‘The fire took everything we had’: Cameron Peak damages assessed

Isabel Brown

Cameron Peak fire burns near Glen Haven
The Cameron Peak fire burns north of Estes Park, Colorado, on the ridge above Glen Haven Oct. 16, 2020. (Matt Tackett | The Collegian)

Last August, the Cameron Peak fire blazed in the mountains to the west of campus, coloring the sky orange and covering the ground with ash.

While the sky began to clear up near the middle of the fall semester, the Cameron Peak fire continued to burn over 300 square miles and only reached 100% containment on Dec. 2, 2020, according to the Cameron Peak Fire Forest Service Burned Area Emergency Response Executive Summary released in December.


“After 62 days of burning, on Oct. 14, the Cameron Peak Fire became the largest recorded wildfire in Colorado’s history, surpassing the Pine Gulch Fire that burned near Grand Junction in 2020,” according to the summary. “On Oct. 18, the Cameron Peak Fire became the first in Colorado history to burn more than 200,000 acres.”

The fire took everything we had except our automobiles and our four sets of clothes. We were confident we would return to our home.” -Paul Hesson, Colorado resident

Many damages were caused by the fire and are described in the Cameron Peak Fire Damages Totals. This report mentions that over the course of the fire’s burn, over 400 structures perished, leaving many people without a home.

The ecosystem which the fire burned through did not go untouched either. In the summary, it highlights the Burned Area Emergency Response assessment, which looks at “imminent post-fire threats to life and safety, property, natural resources and cultural resources,” according to the summary.

Donna Nemeth, press officer for the Rocky Mountain region of the United States Department of Agriculture Forest Service, stated, “long-term damages may not be evident yet and will take longer to identify.”

The BAER assessment labeled several of the different categories with high or very high ratings. Among the highest ratings, water quality was impacted by ash as well as runoff dense with sediments.

According to the Larimer County Cameron Peak Fire property damage assessment report , released by Bob Overbeck, Larimer County Assessor, the Cameron Peak fire took a total of 469 structures, 461 of which were residential and outbuildings.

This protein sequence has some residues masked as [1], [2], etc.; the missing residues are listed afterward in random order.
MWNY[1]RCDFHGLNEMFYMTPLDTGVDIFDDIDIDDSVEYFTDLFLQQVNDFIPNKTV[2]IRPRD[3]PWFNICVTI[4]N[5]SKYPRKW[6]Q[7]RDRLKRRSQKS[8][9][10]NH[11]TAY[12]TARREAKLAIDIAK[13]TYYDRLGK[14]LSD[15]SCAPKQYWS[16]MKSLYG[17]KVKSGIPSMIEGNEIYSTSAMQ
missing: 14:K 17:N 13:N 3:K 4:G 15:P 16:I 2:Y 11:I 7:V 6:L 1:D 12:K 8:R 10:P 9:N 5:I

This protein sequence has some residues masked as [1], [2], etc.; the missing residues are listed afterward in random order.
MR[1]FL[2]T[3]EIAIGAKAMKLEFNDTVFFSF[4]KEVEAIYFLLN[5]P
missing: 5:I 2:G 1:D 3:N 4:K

“Of those, 243 structures were destroyed, showing an assessed value loss of $472,533 and a market loss of over $6 million,” according to the report. 

Property damage totals state that 42 of the homes burned were primary homes.

Paul Hesson, a Colorado resident for 25 years, lived with his wife, Jo, in their dream home on Christ Mountain, 7,200 feet in elevation. Their home had a view of Longs Peak out the front window and a view of Horsetooth Mountain out the back window. 

The Hessons loved their mountain home. They enjoyed everything about it, from the scenery to the frequent visits from Colorado wildlife. 


Hesson recounted the fire threats the past 25 years. There had been a few forest fires that he was aware of around the time he moved, but 25 years ago, there were far fewer fires in general.

The longest Hesson had previously been evacuated for was for 18 days in response to the High Park fire in 2012. 

On the morning of Oct. 15, 2020, they were told to evacuate. Hesson recalled that on that day, the fire was 18 miles from their home. It was burned three days later. 

Hesson said that the fire advanced 18 miles in four days, pushed down the ridge line by 90 mph wind gusts. 16 homes in his neighborhood were also burned. 

“It was rather devastating,” Hesson said.

He found out the news from a neighbor one day after his home burned. All that was left was the foundation. 

“The fire took everything we had except our automobiles and our four sets of clothes,” Hesson stated. “We were confident we would return to our home.”

The American Red Cross provided the Hessons with two meals a day, and their one week stay at the La Quinta in Loveland, Colorado, was paid for. Hesson recalled that the hotel was filled with evacuees and their dogs. He said he left his time there with high regard for the hotel and the Red Cross. 

“I think (the firefighters) did an excellent job,” Hesson said. “We didn’t expect to have a lot of firefighters protecting our home. We understood that with a fire this large, the resources were overwhelmed by the fire. We are thankful that no one was hurt.”

Isabel Brown can be reached at news@collegian.com or on Twitter @isabelbrown02.